By Daniel Walker Guido. Residents of Nevada are united in their opposition to plans by the federal government to bury the most toxic garbage mankind has ever produced--77,000 tons of highly radioactive waste generated by 103 nuclear power plants--in a mountain 90 miles northwest of Las Vegas, the fastest growing housing market in the country.

"Not in my backyard" is the battle cry of those opposed to the project; they cite environmental and health concerns as grounds for their fight. Polls show more than 80 percent of the state's population is against the plan.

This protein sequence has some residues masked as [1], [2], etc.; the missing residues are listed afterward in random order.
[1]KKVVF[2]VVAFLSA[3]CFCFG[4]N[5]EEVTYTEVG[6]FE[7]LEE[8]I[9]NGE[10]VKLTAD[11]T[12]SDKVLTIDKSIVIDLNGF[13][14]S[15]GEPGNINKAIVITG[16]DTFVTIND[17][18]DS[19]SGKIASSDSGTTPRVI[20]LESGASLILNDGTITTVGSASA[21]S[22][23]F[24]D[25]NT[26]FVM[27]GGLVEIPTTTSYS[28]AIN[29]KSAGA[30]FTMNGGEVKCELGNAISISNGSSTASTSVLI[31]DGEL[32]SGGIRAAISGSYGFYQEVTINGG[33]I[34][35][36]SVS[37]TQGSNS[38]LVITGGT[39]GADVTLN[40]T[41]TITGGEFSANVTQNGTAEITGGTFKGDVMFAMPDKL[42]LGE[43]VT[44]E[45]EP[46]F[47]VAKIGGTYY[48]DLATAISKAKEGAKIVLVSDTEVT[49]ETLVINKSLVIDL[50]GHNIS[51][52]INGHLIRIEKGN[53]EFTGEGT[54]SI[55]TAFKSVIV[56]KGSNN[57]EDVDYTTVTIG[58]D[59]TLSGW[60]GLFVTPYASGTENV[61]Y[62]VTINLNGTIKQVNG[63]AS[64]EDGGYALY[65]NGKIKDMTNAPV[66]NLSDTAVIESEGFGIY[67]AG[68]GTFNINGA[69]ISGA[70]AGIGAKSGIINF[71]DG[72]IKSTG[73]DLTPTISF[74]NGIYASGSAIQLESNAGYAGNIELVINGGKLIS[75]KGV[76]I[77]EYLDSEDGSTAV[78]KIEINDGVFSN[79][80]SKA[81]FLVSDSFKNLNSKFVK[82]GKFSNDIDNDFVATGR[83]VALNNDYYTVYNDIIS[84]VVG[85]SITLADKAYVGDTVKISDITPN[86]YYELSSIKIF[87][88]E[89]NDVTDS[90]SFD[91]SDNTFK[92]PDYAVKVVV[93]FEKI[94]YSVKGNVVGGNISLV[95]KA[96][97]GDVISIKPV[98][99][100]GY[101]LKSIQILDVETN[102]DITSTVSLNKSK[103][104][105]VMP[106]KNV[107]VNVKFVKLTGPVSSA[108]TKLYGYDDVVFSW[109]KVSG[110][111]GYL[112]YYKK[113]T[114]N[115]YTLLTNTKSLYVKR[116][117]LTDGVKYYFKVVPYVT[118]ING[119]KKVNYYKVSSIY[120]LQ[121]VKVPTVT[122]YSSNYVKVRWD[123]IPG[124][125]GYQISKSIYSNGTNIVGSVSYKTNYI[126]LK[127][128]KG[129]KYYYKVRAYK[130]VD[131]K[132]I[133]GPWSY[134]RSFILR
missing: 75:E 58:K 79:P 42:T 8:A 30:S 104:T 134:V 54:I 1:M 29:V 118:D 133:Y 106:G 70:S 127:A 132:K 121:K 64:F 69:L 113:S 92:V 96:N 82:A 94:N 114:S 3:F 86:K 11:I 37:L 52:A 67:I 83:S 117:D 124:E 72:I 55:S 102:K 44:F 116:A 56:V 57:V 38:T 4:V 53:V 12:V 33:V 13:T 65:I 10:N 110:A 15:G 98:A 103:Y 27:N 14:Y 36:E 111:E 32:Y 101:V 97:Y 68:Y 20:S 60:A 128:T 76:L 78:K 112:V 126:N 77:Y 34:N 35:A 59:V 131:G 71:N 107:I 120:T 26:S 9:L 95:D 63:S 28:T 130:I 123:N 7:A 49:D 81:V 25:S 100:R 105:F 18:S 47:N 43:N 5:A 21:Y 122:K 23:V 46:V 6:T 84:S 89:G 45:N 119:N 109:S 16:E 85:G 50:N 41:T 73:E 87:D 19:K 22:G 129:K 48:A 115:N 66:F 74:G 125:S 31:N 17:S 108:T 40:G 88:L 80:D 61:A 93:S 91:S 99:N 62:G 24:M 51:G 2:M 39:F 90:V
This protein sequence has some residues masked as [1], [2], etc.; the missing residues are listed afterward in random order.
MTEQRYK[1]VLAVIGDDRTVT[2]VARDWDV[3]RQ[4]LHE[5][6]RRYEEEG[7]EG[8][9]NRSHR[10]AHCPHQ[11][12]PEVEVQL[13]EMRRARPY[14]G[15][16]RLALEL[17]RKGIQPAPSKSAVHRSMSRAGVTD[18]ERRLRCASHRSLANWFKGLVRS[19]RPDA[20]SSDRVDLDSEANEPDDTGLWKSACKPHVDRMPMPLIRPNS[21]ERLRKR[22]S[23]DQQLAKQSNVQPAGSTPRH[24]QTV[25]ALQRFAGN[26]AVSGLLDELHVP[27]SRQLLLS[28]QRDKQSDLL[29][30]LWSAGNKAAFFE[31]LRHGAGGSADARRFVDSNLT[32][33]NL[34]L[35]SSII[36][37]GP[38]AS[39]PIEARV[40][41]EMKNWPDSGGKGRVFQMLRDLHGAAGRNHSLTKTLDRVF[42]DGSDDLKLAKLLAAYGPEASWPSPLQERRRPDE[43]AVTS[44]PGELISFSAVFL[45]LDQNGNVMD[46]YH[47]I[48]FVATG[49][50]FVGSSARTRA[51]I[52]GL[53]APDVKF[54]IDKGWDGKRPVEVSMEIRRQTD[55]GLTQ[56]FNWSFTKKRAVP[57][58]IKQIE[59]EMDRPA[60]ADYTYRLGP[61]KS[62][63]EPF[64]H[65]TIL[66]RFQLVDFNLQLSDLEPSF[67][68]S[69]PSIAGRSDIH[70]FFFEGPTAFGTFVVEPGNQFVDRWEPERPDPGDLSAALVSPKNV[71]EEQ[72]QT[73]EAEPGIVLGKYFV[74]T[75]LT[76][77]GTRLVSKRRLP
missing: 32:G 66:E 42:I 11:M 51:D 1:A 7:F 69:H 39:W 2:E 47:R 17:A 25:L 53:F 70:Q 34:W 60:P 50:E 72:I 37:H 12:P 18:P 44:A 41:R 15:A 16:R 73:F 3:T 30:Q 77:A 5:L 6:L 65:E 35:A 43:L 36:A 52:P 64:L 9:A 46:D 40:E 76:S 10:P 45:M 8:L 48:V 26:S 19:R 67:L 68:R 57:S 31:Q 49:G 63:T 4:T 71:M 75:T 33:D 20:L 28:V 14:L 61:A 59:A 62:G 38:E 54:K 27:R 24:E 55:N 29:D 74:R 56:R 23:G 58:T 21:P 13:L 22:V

Irene Porter, executive director of the Southern Nevada HBA, also is opposed to the nuclear waste storage. In a recent letter to the U.S. Department of Energy, Porter expresses concern that "additional health consequences or a nuclear waste related accident along the transportation corridor would have severe ramifications on public health, safety, and property values in southern Nevada." With significant growth expected in that region, Porter asked how future residents could be protected from health and environmental risks presented by the storage site. Some 70 percent of the state's residents live near Yucca Mountain, she notes in her letter.

Locals are worried that the underground storage in supposedly air-tight containers could eventually break down and leak, contaminating nearby water.